We also wanted to validate interest. If we put out the idea of an Episodic Game where the episodes were weekly, like a television show, would anybody bite? We might say that the to-date tepid Kickstarter response proves that there is not an interest in weekly episodic, yet the Steam Greenlight campaign demonstrates a different reaction. Anecdotal data about other episodic content, from forums and posts, supports customer frustration with uneven and irregular episode releases. Ultimately, this is incredibly difficult to validate without actually delivering the product and gauging reaction.

After ten months, we built up a great team of pros, all of whom have shipped great products before. We have amazing music by Tom Shear, great concept art by Ian Llanas, a slick intro video that will be our episode title sequence by Matthew Gamlen, retro and stylized production art by Sebastien Vakerics, and compelling scripts and dialog by Daniel Hickey, Qais Fulton, and Marcy Holland. Plus, you know, I wrote a few hundred thousand lines of code to make some fun gameplay. Any team would be lucky to work with any one of these people. Our close feedback was that people loved the concept art, the music, and the retro look. They found the story compelling. While friends make biased critics, we built something that we’re proud of.

So what are our next steps? To date, this entire project has been self funded. I, Paul, used my personal savings to pay my own way and pay everyone who worked on it. The Kickstarter campaign was designed to increase our runway to the point where we could deliver our original goal of 18 weekly episodes of V.Next. Without that, my personal runway is down to about half-a-year. This means we have to scale back. Our Greenlight fans expect something, and our Kickstarter backers, while being charged nothing if the KS fails or is shut down, put their faith in us to deliver them some kind of experience.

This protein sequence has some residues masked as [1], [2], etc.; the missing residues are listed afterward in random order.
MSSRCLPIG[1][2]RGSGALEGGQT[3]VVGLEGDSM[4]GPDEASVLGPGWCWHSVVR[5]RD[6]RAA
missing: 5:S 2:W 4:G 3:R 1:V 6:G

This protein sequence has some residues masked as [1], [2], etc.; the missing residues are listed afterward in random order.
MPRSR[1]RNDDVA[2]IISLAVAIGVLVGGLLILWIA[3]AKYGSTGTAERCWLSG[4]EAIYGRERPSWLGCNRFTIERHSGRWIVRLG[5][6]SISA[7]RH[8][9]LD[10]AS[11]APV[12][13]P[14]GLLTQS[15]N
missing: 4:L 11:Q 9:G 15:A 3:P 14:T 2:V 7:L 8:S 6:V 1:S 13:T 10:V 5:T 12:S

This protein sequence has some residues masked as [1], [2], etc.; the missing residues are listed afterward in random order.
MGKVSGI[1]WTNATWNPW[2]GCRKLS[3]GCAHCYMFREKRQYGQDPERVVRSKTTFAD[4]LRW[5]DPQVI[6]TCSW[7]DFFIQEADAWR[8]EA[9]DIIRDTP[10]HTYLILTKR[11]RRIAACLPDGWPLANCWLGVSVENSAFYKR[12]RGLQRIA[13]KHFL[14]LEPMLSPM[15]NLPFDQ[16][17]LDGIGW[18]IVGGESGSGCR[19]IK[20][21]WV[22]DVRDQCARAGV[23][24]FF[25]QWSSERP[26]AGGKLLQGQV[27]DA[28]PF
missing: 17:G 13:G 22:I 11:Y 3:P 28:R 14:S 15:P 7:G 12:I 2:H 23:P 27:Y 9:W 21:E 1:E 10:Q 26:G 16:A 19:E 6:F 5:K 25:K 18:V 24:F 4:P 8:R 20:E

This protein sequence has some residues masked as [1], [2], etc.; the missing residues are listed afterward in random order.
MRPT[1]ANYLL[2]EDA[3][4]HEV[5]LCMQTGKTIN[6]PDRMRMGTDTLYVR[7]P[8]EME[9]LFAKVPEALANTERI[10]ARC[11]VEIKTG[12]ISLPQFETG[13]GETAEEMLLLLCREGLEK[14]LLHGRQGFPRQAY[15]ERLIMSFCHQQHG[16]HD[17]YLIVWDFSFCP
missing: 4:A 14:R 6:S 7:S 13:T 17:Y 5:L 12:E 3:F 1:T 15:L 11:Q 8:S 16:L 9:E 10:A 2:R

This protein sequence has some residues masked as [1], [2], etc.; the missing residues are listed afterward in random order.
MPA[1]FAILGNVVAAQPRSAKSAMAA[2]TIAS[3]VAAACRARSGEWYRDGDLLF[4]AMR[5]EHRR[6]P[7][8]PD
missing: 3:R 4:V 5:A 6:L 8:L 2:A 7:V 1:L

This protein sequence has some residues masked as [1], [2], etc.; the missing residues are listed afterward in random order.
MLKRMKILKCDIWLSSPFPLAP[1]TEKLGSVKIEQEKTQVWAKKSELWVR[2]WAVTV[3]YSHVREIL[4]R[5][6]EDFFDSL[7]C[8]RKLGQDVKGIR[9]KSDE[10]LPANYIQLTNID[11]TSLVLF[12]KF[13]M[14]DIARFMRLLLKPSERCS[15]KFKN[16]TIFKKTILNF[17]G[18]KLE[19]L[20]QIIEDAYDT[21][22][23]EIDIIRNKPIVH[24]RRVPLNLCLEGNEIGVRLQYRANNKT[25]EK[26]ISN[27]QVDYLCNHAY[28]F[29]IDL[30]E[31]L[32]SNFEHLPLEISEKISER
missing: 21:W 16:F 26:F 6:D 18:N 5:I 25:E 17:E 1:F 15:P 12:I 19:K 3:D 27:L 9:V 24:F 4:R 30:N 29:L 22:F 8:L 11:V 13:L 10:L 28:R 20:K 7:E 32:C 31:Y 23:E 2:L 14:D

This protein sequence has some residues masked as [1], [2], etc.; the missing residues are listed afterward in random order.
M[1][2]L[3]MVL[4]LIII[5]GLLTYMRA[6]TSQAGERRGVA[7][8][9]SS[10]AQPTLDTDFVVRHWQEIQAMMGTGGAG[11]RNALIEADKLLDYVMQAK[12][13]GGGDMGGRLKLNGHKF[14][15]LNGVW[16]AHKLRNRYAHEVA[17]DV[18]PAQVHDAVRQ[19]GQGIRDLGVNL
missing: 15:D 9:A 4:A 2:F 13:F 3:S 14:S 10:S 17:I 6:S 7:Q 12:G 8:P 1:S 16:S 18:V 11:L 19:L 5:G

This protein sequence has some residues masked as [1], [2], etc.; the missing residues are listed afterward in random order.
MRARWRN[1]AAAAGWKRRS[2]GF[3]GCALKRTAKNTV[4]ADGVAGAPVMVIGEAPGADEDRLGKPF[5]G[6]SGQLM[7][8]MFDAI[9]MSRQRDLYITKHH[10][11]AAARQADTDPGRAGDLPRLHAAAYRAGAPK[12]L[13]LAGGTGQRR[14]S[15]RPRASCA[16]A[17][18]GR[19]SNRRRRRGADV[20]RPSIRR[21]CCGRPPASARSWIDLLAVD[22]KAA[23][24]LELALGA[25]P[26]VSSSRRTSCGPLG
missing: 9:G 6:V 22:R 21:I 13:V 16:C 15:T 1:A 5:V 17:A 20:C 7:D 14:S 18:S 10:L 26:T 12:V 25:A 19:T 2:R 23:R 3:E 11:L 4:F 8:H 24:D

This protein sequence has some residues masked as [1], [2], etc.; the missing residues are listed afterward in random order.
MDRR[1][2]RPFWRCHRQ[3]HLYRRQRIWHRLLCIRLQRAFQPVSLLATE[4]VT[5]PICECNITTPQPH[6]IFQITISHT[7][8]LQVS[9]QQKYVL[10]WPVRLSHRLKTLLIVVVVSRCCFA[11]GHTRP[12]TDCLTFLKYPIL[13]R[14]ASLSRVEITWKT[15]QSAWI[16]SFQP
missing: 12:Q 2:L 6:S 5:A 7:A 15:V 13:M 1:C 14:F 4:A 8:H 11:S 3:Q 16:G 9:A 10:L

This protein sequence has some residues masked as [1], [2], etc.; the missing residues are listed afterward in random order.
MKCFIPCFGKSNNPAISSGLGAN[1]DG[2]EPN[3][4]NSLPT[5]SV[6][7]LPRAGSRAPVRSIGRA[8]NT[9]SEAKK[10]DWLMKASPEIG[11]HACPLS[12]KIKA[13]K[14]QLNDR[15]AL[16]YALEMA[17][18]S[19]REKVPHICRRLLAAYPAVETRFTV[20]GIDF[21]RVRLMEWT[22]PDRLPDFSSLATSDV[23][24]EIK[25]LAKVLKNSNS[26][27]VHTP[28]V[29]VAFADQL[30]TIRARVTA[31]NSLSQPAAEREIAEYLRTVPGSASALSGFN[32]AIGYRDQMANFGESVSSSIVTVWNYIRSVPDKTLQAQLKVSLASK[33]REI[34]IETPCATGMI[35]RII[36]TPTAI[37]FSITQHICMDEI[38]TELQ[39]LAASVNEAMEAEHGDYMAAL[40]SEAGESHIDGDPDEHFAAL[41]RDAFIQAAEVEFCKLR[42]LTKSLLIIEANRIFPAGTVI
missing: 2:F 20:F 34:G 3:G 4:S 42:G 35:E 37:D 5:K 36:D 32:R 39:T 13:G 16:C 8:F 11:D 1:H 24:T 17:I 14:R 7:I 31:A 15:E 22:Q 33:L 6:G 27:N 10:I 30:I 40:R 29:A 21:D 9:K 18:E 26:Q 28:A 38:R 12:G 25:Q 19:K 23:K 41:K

Our commitment now is to get something on Steam, even if it’s just a discounted, single-episode length short adventure so that our fans have something to play. We’ll see what we can deliver within three or four months, and then I’ll probably look for a role somewhere with a friendly moonlighting policy. There are also plenty of other things we’re going to try, like soundtracks, short fiction, and so on with the V.Next IP.

Overall, we are super thankful to our fans and supporters. Everyone who voted for V.Next on Greenlight, everyone who backed this on Kickstarter, and everyone who gave us encouraging words, we thank you from the bottom of our hearts. You mean the world to us. We always knew this could happen, and as one advisor told me “there’s no downside to what you’re doing. Even if you fail, you will have learned so much that you can go do anything, anywhere.” He was right. This was a great ride, and we learned so much. Ultimately, I’ll never again wonder “what if I started a game company?” I have zero regrets, and I’m totally looking forward to what we do next!

In the meantime, if you want to keep posted on what's going on, please keep with us on this mailing list.  We'll keep everyone appraised of what we'll release right here.

Thanks everyone!